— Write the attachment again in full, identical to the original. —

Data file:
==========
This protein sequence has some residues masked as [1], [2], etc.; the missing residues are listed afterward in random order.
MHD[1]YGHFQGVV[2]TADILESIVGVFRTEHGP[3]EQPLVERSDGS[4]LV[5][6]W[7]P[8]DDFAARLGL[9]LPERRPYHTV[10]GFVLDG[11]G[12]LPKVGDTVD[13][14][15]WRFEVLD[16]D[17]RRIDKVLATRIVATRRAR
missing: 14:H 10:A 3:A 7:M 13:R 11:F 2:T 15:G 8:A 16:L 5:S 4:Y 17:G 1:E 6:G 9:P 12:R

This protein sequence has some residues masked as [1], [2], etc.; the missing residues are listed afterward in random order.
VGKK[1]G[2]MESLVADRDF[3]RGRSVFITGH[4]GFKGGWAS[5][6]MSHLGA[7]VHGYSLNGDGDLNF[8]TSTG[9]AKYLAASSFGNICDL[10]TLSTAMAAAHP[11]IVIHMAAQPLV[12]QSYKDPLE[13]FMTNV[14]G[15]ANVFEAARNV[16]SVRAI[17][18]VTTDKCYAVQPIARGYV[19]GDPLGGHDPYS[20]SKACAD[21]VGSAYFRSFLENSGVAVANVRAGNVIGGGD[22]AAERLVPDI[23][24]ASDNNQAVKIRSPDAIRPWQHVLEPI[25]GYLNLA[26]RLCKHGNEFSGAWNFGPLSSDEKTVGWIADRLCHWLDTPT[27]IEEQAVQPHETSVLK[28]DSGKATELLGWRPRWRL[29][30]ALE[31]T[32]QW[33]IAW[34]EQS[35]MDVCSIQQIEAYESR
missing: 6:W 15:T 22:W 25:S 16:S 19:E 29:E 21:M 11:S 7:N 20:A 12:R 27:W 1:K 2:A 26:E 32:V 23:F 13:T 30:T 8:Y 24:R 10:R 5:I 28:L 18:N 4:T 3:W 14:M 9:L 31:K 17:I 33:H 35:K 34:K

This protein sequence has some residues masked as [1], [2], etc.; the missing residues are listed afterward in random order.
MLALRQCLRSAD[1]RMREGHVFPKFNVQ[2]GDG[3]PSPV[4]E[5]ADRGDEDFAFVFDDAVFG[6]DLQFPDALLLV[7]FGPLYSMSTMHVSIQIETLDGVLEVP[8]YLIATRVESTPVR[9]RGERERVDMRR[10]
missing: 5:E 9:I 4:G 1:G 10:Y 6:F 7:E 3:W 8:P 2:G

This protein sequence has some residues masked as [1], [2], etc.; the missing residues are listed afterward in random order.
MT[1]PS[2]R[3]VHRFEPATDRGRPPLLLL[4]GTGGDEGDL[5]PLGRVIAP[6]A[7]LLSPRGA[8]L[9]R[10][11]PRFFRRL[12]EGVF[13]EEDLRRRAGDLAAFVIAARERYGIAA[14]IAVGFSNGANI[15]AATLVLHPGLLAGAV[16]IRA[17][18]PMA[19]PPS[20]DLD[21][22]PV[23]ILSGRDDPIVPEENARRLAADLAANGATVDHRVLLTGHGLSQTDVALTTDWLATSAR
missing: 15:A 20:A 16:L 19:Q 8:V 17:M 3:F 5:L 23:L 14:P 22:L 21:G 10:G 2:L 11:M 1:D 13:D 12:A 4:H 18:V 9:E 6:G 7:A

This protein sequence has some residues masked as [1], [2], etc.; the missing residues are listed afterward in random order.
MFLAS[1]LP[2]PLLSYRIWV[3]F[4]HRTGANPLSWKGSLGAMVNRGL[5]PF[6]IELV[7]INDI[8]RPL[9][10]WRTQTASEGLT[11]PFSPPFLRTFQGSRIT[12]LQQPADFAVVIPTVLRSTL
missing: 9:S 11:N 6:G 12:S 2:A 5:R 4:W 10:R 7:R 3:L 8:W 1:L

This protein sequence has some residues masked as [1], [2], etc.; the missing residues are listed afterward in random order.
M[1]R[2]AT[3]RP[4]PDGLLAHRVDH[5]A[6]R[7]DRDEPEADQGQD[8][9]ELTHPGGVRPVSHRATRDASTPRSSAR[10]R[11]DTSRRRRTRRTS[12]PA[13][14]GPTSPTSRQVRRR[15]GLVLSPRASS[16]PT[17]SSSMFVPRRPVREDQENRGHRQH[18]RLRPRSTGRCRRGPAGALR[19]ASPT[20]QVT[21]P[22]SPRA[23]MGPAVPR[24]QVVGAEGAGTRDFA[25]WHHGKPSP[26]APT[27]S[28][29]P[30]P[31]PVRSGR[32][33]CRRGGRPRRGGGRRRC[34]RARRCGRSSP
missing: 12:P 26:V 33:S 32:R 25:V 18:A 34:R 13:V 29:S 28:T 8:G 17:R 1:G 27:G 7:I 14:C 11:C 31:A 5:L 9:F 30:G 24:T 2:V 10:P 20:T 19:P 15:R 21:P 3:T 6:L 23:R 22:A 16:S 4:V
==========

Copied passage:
This protein sequence has some residues masked as [1], [2], etc.; the missing residues are listed afterward in random order.
MHD[1]YGHFQGVV[2]TADILESIVGVFRTEHGP[3]EQPLVERSDGS[4]LV[5][6]W[7]P[8]DDFAARLGL[9]LPERRPYHTV[10]GFVLDG[11]G[12]LPKVGDTVD[13][14][15]WRFEVLD[16]D[17]RRIDKVLATRIVATRRAR
missing: 14:H 10:A 3:A 7:M 13:R 11:F 2:T 15:G 8:A 16:L 5:S 4:Y 17:G 1:E 6:G 9:P 12:R

This protein sequence has some residues masked as [1], [2], etc.; the missing residues are listed afterward in random order.
VGKK[1]G[2]MESLVADRDF[3]RGRSVFITGH[4]GFKGGWAS[5][6]MSHLGA[7]VHGYSLNGDGDLNF[8]TSTG[9]AKYLAASSFGNICDL[10]TLSTAMAAAHP[11]IVIHMAAQPLV[12]QSYKDPLE[13]FMTNV[14]G[15]ANVFEAARNV[16]SVRAI[17][18]VTTDKCYAVQPIARGYV[19]GDPLGGHDPYS[20]SKACAD[21]VGSAYFRSFLENSGVAVANVRAGNVIGGGD[22]AAERLVPDI[23][24]ASDNNQAVKIRSPDAIRPWQHVLEPI[25]GYLNLA[26]RLCKHGNEFSGAWNFGPLSSDEKTVGWIADRLCHWLDTPT[27]IEEQAVQPHETSVLK[28]DSGKATELLGWRPRWRL[29][30]ALE[31]T[32]QW[33]IAW[34]EQS[35]MDVCSIQQIEAYESR
missing: 6:W 15:T 22:W 25:S 16:S 19:E 29:E 21:M 11:S 7:N 20:A 12:R 27:W 1:K 2:A 26:E 32:V 23:F 13:T 30:T 8:Y 24:R 10:R 5:I 28:L 18:N 4:T 3:W 14:M 9:L 31:K 17:I 33:H 35:K 34:K

This protein sequence has some residues masked as [1], [2], etc.; the missing residues are listed afterward in random order.
MLALRQCLRSAD[1]RMREGHVFPKFNVQ[2]GDG[3]PSPV[4]E[5]ADRGDEDFAFVFDDAVFG[6]DLQFPDALLLV[7]FGPLYSMSTMHVSIQIETLDGVLEVP[8]YLIATRVESTPVR[9]RGERERVDMRR[10]
missing: 5:E 9:I 4:G 1:G 10:Y 6:F 7:E 3:W 8:P 2:G

This protein sequence has some residues masked as [1], [2], etc.; the missing residues are listed afterward in random order.
MT[1]PS[2]R[3]VHRFEPATDRGRPPLLLL[4]GTGGDEGDL[5]PLGRVIAP[6]A[7]LLSPRGA[8]L[9]R[10][11]PRFFRRL[12]EGVF[13]EEDLRRRAGDLAAFVIAARERYGIAA[14]IAVGFSNGANI[15]AATLVLHPGLLAGAV[16]IRA[17][18]PMA[19]PPS[20]DLD[21][22]PV[23]ILSGRDDPIVPEENARRLAADLAANGATVDHRVLLTGHGLSQTDVALTTDWLATSAR
missing: 15:A 20:A 16:L 19:Q 8:V 17:M 3:F 5:L 23:L 14:P 22:L 21:G 10:G 2:L 11:M 1:D 13:D 12:A 4:H 18:V 9:E 6:G 7:A

This protein sequence has some residues masked as [1], [2], etc.; the missing residues are listed afterward in random order.
MFLAS[1]LP[2]PLLSYRIWV[3]F[4]HRTGANPLSWKGSLGAMVNRGL[5]PF[6]IELV[7]INDI[8]RPL[9][10]WRTQTASEGLT[11]PFSPPFLRTFQGSRIT[12]LQQPADFAVVIPTVLRSTL
missing: 9:S 11:N 6:G 12:S 2:A 5:R 4:W 10:R 7:R 3:L 8:W 1:L

This protein sequence has some residues masked as [1], [2], etc.; the missing residues are listed afterward in random order.
M[1]R[2]AT[3]RP[4]PDGLLAHRVDH[5]A[6]R[7]DRDEPEADQGQD[8][9]ELTHPGGVRPVSHRATRDASTPRSSAR[10]R[11]DTSRRRRTRRTS[12]PA[13][14]GPTSPTSRQVRRR[15]GLVLSPRASS[16]PT[17]SSSMFVPRRPVREDQENRGHRQH[18]RLRPRSTGRCRRGPAGALR[19]ASPT[20]QVT[21]P[22]SPRA[23]MGPAVPR[24]QVVGAEGAGTRDFA[25]WHHGKPSP[26]APT[27]S[28][29]P[30]P[31]PVRSGR[32][33]CRRGGRPRRGGGRRRC[34]RARRCGRSSP
missing: 12:P 26:V 33:S 32:R 25:V 18:A 34:R 13:V 29:S 28:T 8:G 17:R 1:G 27:G 7:I 14:C 11:C 31:A 5:L 9:F 30:G 24:T 2:V 10:P 20:T 19:P 15:R 21:P 3:T 6:L 23:R 22:A 16:S 4:V